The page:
Exploring Workplace Wellness Programs From a Police Officer's Perspective

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Purpose. The purpose of this study was to explore police officers’ perceptions of what components within a workplace wellness program (WWP) they perceive to affect their wellness. Theoretical Model. The theoretical model for this study was based on the job demands/resources model. This model does not limit itself to specific job demands or resources and assumes any resource or demand may impact employees’ health and well-being. According to the model, job demands cause a health-impairment issue to the employee while job resources impact the individual’s motivational process. Methodology. In this qualitative research study, 34 volunteers were interviewed via the online Zoom video conferencing platform. The study asked 6 semistructured, open-ended questions about which wellness components were perceived to be beneficial to their wellness and what components were perceived to be less beneficial. In addition, this study explored what components of a WWP are perceived to affect physical health, mental health, and stress. The participants are sworn police officers from eleven independent police agencies within Riverside County, California, USA. Findings and Conclusion. The study produced several repeated themes from the participants for which wellness components they perceived could be beneficial, less beneficial, and affect physical health, mental health, and stress. Recommendations. There were several limitations dealing with the convenience, snowball sampled participants that prevent the results from being generalizable to all police officers. Implications and suggestions for law enforcement agencies are discussed.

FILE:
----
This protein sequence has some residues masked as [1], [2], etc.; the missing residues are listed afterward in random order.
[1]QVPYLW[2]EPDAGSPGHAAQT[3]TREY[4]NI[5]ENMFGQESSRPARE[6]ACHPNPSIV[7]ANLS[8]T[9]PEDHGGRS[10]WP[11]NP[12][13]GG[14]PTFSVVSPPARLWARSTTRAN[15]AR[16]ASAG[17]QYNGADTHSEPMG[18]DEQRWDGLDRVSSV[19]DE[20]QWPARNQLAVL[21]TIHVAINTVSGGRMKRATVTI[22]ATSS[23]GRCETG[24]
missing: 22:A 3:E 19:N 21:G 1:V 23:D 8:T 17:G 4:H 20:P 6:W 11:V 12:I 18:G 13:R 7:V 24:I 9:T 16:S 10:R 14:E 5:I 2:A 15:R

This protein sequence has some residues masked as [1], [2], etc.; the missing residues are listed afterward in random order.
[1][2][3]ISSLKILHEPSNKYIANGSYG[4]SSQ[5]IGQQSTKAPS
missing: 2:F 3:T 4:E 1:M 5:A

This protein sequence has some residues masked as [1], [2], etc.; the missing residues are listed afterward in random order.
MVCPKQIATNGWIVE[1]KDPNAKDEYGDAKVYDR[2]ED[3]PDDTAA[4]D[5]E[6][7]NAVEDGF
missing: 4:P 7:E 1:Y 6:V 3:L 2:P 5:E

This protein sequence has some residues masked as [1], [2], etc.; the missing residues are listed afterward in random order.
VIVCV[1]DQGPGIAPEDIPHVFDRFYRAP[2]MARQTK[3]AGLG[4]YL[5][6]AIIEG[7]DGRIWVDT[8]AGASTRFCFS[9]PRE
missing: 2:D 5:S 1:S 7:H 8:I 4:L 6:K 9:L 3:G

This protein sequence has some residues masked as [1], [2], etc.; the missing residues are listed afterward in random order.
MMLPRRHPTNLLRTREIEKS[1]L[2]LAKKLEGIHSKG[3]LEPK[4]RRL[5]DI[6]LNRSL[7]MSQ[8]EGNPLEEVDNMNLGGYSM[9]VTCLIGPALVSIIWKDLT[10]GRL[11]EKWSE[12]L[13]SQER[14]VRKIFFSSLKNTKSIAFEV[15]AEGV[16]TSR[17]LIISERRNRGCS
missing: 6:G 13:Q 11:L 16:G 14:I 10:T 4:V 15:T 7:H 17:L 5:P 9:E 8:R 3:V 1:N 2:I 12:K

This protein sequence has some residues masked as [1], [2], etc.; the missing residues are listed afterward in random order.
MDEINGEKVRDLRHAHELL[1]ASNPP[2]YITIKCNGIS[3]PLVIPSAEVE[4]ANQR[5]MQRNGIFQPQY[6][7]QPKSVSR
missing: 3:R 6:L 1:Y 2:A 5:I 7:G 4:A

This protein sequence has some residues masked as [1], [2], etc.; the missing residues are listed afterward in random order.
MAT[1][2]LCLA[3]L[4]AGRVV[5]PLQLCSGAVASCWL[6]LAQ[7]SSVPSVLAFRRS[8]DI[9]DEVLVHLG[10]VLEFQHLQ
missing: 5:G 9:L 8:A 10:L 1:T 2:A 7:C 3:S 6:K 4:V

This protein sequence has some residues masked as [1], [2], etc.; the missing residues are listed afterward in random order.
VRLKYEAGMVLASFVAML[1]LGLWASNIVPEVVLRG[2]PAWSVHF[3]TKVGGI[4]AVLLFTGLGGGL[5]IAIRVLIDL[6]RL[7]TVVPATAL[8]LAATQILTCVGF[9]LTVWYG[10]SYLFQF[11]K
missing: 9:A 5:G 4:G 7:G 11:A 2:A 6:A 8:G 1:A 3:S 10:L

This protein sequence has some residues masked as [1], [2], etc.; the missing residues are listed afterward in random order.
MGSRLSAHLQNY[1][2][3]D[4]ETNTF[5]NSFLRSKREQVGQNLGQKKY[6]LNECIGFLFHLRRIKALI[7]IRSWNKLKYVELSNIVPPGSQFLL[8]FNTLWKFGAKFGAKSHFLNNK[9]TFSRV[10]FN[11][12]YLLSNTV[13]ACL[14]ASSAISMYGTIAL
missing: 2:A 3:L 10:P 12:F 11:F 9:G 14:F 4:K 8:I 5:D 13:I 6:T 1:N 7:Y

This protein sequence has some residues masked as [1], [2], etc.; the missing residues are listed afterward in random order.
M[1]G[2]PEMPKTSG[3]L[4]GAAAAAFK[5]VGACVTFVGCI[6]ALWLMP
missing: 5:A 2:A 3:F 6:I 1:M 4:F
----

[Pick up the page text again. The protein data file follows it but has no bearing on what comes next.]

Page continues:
A dissertation submitted in partial fulfillment of the requirements for the degree Doctor of Public Administration
Law Enforcement